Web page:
Taser-equipped drones could prevent school shootings, firm claims

Taser developer Axon said this week it is working to build drones armed with the electric stunning weapons that could fly in schools and “help prevent the next Uvalde, Sandy Hook, or Columbine.” But its own technology advisers quickly panned the idea as a dangerous fantasy.

The publicly traded company, which sells Tasers and police body cameras, floated the idea of a new police drone product last year to its artificial intelligence ethics board, a group of well-respected experts in technology, policing and privacy.

Some of them expressed reservations about weaponizing drones in over-policed communities of color. But they were not expecting Axon’s Thursday announcement that it wants to send those Taser-equipped drones into classrooms to prevent mass shootings by immobilizing an intruding gunman.

In an interview with The Associated Press, Axon founder and CEO Rick Smith said he felt compelled to make the idea public after the mass shooting at an Uvalde, Texas elementary school, saying he was “catastrophically disappointed” in the response by police who didn’t move in to kill the suspect for more than an hour.

But he stressed Friday that no product had been launched and any potential launch would be down the road.

What did police know as the Uvalde school shooting unfolded?

As investigators dig deeper into the law enforcement response to the school shooting in Uvalde, Texas, a host of disturbing questions remain about what officers on the scene knew as the deadly attack was unfolding.

Did any of them know children were trapped in a classroom with the gunman? Was that potentially critical information relayed to the incident commander on the scene? And did officers challenge the commander’s decision not to promptly storm the classroom?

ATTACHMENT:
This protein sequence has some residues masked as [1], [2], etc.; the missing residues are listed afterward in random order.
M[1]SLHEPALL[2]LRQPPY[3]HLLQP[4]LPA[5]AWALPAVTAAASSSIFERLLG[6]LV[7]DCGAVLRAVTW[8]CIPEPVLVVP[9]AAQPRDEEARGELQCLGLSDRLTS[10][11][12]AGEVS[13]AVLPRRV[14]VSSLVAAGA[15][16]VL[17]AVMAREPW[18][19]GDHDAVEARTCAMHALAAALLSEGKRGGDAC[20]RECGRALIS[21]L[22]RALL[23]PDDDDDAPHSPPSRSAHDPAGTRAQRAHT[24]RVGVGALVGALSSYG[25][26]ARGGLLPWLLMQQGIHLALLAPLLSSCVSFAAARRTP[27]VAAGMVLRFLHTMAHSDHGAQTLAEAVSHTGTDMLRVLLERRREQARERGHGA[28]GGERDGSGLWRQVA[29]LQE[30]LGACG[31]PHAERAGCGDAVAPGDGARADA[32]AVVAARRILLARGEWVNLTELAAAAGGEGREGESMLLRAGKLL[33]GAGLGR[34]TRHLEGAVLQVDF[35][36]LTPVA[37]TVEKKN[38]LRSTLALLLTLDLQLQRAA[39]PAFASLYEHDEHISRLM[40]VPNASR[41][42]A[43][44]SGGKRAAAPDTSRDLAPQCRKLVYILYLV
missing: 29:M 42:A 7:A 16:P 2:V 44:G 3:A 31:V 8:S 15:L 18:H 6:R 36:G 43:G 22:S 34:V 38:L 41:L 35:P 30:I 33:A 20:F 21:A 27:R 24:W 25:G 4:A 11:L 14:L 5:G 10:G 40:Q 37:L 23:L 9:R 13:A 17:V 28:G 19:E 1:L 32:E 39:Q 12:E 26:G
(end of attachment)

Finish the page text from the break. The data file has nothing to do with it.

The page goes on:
Authorities have not released audio of the 911 calls or radio communications but have confirmed dispatchers received panicked 911 calls from students trapped in the locked classroom with the gunman while officers waited in a hallway outside.

In an apparent breakdown in communications, the commander overseeing police at the scene, school district Police Chief Pete Arredondo, was never informed that children were calling 911 from inside the school, Texas state Sen. Roland Gutierrez said Thursday.

Gutierrez told The Associated Press on Friday that the state agency investigating the shooting determined Arredondo was not carrying a police radio as the massacre unfolded.

The names: 19 children, 2 teachers killed in Uvalde school

Nineteen children were looking forward to a summer filled with Girl Scouts and soccer and video games. Two teachers were closing out a school year that they started with joy and that had held such promise.

Here’s what’s known about the 21 people killed Tuesday when an 18-year-old gunman barricaded himself in a fourth-grade classroom at Robb Elementary School in the southwestern Texas town of Uvalde.

Families of victims to testify in Congress

Parents of victims and survivors of the mass shootings in Buffalo and Uvalde will appear before a House committee next week in an effort to bring home the devastation of America’s gun violence epidemic.